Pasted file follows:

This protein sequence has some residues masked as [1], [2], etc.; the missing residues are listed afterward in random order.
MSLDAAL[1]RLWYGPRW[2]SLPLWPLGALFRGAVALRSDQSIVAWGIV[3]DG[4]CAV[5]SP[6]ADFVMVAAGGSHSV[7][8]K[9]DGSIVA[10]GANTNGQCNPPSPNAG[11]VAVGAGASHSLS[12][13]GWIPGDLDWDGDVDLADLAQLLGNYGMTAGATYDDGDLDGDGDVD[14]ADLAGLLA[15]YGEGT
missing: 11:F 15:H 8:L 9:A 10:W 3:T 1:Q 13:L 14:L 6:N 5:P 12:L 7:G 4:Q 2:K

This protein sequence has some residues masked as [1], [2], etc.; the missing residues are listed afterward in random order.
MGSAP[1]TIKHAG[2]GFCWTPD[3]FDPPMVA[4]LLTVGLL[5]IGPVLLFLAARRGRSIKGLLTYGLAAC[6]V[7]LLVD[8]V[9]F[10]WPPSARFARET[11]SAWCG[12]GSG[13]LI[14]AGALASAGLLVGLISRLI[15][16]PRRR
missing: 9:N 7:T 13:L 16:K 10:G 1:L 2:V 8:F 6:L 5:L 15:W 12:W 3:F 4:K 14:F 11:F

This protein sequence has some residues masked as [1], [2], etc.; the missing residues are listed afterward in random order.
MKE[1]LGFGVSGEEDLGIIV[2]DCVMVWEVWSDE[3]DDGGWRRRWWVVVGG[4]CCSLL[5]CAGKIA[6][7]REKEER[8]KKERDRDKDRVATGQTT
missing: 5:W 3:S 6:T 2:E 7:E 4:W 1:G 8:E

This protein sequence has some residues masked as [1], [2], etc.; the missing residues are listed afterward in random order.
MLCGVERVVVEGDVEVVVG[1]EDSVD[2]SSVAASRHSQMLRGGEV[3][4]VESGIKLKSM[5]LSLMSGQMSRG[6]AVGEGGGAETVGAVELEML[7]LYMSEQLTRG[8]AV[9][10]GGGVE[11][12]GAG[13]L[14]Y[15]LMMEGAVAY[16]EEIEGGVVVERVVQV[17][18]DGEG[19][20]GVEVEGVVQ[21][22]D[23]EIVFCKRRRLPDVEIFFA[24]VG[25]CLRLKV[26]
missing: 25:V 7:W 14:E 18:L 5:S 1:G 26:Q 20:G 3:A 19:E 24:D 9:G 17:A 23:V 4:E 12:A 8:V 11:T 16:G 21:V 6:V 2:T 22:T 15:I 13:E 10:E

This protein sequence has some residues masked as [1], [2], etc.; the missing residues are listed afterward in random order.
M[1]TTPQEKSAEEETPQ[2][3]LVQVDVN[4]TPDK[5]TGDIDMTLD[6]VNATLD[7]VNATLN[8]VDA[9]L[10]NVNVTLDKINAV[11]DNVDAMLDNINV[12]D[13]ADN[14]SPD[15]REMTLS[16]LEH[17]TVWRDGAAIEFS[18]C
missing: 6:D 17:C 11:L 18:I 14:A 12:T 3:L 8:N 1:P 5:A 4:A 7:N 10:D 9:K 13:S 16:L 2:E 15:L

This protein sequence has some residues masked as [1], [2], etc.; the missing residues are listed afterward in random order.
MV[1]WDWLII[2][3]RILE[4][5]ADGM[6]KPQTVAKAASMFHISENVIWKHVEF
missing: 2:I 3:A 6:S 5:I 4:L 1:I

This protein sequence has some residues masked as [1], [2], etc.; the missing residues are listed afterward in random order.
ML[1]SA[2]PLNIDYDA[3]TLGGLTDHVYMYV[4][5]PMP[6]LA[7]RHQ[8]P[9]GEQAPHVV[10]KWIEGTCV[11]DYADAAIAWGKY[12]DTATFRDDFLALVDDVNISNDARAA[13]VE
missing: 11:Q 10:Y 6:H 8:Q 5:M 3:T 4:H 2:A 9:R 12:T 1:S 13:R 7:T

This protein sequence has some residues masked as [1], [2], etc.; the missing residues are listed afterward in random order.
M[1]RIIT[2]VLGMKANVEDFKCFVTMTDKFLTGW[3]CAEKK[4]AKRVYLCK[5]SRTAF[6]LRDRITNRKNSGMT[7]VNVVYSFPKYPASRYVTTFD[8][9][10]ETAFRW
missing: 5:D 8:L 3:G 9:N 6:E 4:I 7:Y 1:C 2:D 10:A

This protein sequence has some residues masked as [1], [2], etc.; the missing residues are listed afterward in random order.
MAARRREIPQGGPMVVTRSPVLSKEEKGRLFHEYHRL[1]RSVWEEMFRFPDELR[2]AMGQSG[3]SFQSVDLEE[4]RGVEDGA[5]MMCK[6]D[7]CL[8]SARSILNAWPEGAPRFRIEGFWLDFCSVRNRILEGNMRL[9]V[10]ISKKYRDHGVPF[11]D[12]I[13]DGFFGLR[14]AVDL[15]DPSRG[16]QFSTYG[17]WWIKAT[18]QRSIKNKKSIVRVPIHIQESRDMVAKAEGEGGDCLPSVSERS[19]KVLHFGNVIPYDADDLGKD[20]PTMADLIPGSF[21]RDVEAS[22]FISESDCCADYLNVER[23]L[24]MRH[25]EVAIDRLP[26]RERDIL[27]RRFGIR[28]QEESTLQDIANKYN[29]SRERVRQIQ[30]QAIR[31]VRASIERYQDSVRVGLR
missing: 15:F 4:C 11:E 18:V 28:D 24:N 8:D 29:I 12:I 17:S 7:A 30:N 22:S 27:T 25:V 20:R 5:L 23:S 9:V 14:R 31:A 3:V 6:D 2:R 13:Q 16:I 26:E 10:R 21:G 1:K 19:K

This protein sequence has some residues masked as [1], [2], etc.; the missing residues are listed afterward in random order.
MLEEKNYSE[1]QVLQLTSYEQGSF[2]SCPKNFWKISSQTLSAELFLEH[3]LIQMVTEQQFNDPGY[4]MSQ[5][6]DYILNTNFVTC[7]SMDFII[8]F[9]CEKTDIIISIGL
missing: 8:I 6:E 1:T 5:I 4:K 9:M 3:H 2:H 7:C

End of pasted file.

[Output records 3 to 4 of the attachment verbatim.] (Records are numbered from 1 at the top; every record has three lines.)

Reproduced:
This protein sequence has some residues masked as [1], [2], etc.; the missing residues are listed afterward in random order.
MKE[1]LGFGVSGEEDLGIIV[2]DCVMVWEVWSDE[3]DDGGWRRRWWVVVGG[4]CCSLL[5]CAGKIA[6][7]REKEER[8]KKERDRDKDRVATGQTT
missing: 5:W 3:S 6:T 2:E 7:E 4:W 1:G 8:E

This protein sequence has some residues masked as [1], [2], etc.; the missing residues are listed afterward in random order.
MLCGVERVVVEGDVEVVVG[1]EDSVD[2]SSVAASRHSQMLRGGEV[3][4]VESGIKLKSM[5]LSLMSGQMSRG[6]AVGEGGGAETVGAVELEML[7]LYMSEQLTRG[8]AV[9][10]GGGVE[11][12]GAG[13]L[14]Y[15]LMMEGAVAY[16]EEIEGGVVVERVVQV[17][18]DGEG[19][20]GVEVEGVVQ[21][22]D[23]EIVFCKRRRLPDVEIFFA[24]VG[25]CLRLKV[26]
missing: 25:V 7:W 14:E 18:L 5:S 1:G 26:Q 20:G 3:A 19:E 24:D 9:G 17:A 23:V 4:E 12:A 8:V 11:T 16:G 21:V 6:V 2:T 22:T 15:I 13:E 10:E